Council opts not to renew Hecksel’s contract
Jeff Hecksel will be allowed to serve out the final year of his contract as Glenwood Springs city manager through August 2016. But City Council decided Thursday night it’s time to move on and look for new city leadership come then.
A 4-3 majority led by Councilors Todd Leahy, Steve Davis, Kathryn Trauger and Mayor Mike Gamba voted for nonrenewal of Hecksel’s contract, under which he was allowed one year’s notice of nonrenewal this Sept. 1.
The decision means Hecksel will stay on for the next year, or as long as he desires during that period, without the city having to pay the nine months’ severance terms also spelled out in his contract.
Failure by council to make a decision by Sept. 1 would have meant his rolling contract would have automatically renewed in one year for another two years until September 2018.
“I know this is not an elected position, but just as we are term-limited up here, I think there comes a time for new leadership …,” Councilman Leahy said in making the motion for nonrenewal. “Every so often it’s time to get a new direction, and a new way of looking at things.”
Hecksel declined to comment immediately on the decision.
All four of the council members who favored nonrenewal commended Hecksel for a job well done during his 11 years with the city.
“No ill feelings, you have done a fabulous job,” said Councilman Davis, who was just elected to council in the April election along with Trauger. “This decision doesn’t come to us tonight without a lot of thought. There has been a lot of soul-searching to come to this decision, and it has nothing to do with the performance of Jeff Hecksel.”
Trauger agreed with Leahy that the questions came down to whether it’s time for fresh leadership.
“I have grown to have a lot of respect for Jeff,” she said. “That being said, I have been where he is in other employment positions, and sometimes an employer decides they need to move in a little different direction.”
Council members Leo McKinney, Stephen Bershenyi and Matt Steckler disagreed wholeheartedly with the majority decision.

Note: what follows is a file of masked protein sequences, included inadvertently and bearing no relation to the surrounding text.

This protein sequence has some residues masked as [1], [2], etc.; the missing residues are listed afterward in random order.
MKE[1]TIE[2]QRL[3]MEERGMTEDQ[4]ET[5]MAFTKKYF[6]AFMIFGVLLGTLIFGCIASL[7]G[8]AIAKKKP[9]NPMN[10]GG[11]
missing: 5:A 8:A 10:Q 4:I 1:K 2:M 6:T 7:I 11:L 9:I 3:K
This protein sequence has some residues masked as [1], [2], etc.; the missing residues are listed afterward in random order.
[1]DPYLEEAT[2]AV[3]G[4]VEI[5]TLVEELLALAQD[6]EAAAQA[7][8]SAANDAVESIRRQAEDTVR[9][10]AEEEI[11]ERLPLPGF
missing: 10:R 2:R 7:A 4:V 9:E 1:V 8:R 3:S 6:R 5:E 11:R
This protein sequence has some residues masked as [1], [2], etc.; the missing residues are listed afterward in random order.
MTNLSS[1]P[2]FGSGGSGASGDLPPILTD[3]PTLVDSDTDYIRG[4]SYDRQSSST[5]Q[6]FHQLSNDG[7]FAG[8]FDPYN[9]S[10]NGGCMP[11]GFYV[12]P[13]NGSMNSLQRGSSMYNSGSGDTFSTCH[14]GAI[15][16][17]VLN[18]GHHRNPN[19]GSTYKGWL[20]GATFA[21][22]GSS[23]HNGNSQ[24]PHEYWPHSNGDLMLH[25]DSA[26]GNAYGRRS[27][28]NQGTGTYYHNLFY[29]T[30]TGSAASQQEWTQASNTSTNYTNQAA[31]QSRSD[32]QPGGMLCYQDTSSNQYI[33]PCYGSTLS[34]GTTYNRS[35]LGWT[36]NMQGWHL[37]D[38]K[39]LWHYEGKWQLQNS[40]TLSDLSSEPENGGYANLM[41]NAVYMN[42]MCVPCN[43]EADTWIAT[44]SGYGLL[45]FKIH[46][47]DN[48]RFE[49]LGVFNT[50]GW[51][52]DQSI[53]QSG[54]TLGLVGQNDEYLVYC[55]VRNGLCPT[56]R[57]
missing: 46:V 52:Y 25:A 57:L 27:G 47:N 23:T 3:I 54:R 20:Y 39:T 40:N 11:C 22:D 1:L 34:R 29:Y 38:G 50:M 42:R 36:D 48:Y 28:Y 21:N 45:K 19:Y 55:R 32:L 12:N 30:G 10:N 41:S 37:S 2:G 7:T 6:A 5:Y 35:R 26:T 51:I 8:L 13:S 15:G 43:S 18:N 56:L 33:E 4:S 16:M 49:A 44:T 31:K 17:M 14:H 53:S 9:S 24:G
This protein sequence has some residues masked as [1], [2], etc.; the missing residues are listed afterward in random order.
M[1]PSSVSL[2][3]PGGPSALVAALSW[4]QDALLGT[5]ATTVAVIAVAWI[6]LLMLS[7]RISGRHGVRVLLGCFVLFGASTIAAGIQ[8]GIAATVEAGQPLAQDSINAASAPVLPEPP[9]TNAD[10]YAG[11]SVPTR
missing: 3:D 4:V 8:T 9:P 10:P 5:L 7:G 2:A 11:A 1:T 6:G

“I think when we go looking for a new city manager we will be looking for someone who is just like Jeff, who is an excellent manager who can steer us through the tough times,” McKinney said. “We didn’t get ourselves through the recession, it was Jeff and his management style.”
“I don’t agree that this is just about a desire for a fresh perspective,” Bershenyi said bluntly.
“I think it is part ‘hail the fellow well met,’” he said.
Given the “critical juncture” the city is in with the state’s looming Grand Avenue Bridge replacement project and related transportation and infrastructure work that will come with it, “it’s reprehensible to change leaders,” Bershenyi added.
Councilman Matt Steckler also commended Hecksel for steering the city through difficult fiscal times.
“I am disappointed in the actions of my fellow council members in this,” Steckler said.
In May, City Council decided to eliminate the staff city attorney’s position, forcing the resignation of former city attorney Jan Shute. At that same time, Hecksel’s future with the city was also called into question, but not action was taken then.
Hecksel’s contract was amended last year to provide for nine months’ severance should his employment be immediately terminated, rather than 12 months as stated in his renegotiated 2010 contract. The contract still specified that notice of nonrenewal without severance must be given a full year in advance. Hecksel is currently paid $130,874 per year.
In late May, Hecksel was named one of three finalists for the open city manager’s job in Delta. The city council there later decided to pass on all three finalists and start the search again.
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Tucked into an overgrowth of sage south of Sopris Elementary School along Airport Road, two dilapidated, concrete walls raise new questions about the Cardiff town site.